There is a federal estate tax credit or exclusion. This is the threshold that divides the taxable portion of your estate from the part that is exempt from taxation. At the time of this writing late in 2015, the federal estate tax exclusion stands at $5.43 million.
Since the end of the year is right around the corner, the Internal Revenue Service has announced some updated figures for 2016. Next year, an inflation adjustment will be added to the federal estate tax exclusion, bringing it up to $5.45 million.
You may wonder if your surviving spouse could use your estate tax exclusion along with his or her own exclusion after you pass away. This situation is called portability in an estate planning context.
Prior to the 2011 calendar year, the estate tax exclusion was not portable between spouses. Essentially, when someone died, his or her exclusion died as well.
When you apply simple logic, this does not seem fair. Let’s say that you and your spouse are both professionals, and you both work hard throughout your lives. Each of your families passed along inheritances, and between the two of you, you have been able to accumulate a significant store of wealth.
Since two people contributed to the accumulation of this wealth that comprises the family estate, why would the surviving spouse have just one exclusion to apply to the estate for tax purposes?
At the end of 2010, a legislative measure was passed that reversed this situation. The exclusion was made portable, but the portability was only in place until the end of 2012, when this piece of legislation was scheduled to expire.
In the eleventh hour in December of 2012, a measure called the American Taxpayer Relief Act of 2012 was enacted. Part of this act made the portability of the federal estate tax exclusion permanent.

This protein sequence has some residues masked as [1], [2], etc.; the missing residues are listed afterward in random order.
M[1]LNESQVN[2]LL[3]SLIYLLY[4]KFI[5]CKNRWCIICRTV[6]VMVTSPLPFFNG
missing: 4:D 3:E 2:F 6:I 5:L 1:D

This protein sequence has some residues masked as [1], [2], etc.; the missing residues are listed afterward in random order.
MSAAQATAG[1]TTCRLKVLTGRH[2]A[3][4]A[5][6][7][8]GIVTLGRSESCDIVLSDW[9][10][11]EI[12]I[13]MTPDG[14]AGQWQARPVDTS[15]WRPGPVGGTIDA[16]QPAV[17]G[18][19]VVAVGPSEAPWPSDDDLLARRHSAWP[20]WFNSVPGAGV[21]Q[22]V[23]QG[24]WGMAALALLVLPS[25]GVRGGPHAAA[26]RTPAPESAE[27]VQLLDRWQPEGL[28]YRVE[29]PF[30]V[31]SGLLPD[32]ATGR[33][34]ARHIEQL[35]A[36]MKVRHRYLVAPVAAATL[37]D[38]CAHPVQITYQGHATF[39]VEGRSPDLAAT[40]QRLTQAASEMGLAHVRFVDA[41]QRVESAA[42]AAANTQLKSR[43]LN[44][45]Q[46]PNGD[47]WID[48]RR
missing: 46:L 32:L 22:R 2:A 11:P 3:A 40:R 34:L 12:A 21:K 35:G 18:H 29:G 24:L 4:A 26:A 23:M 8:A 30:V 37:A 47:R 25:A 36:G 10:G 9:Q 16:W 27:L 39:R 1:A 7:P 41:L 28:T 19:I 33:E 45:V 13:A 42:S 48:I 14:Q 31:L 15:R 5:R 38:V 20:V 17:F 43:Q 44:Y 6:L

Since we are looking at the estate tax exclusion implications for married couples, we should point out the fact that there is a federal estate tax marital deduction. This deduction allows for unlimited tax-free asset transfers between spouses, as long as the people involved are American citizens.
New Jersey State Estate Tax
In addition to the federal estate tax, there are 15 states in the union that impose state-level estate taxes, and New Jersey is one of them. The exclusion in our state is the lowest exclusion on the state level in the country; it stands at just $675,000.
Portability of the estate tax exclusion is not available on the state level, but there is an unlimited marital deduction. Unfortunately the marital deduction, if used as the sole means to transfer assets to the surviving spouse, will result in loss of the first spouse’s $675,000.00 exemption.
Get In Touch
If you would like to discuss your tax situation with a licensed professional, our firm can help. We offer no obligation case evaluations, and you can send us a message through this link to set up an appointment: Warren NJ Estate Planning Attorneys.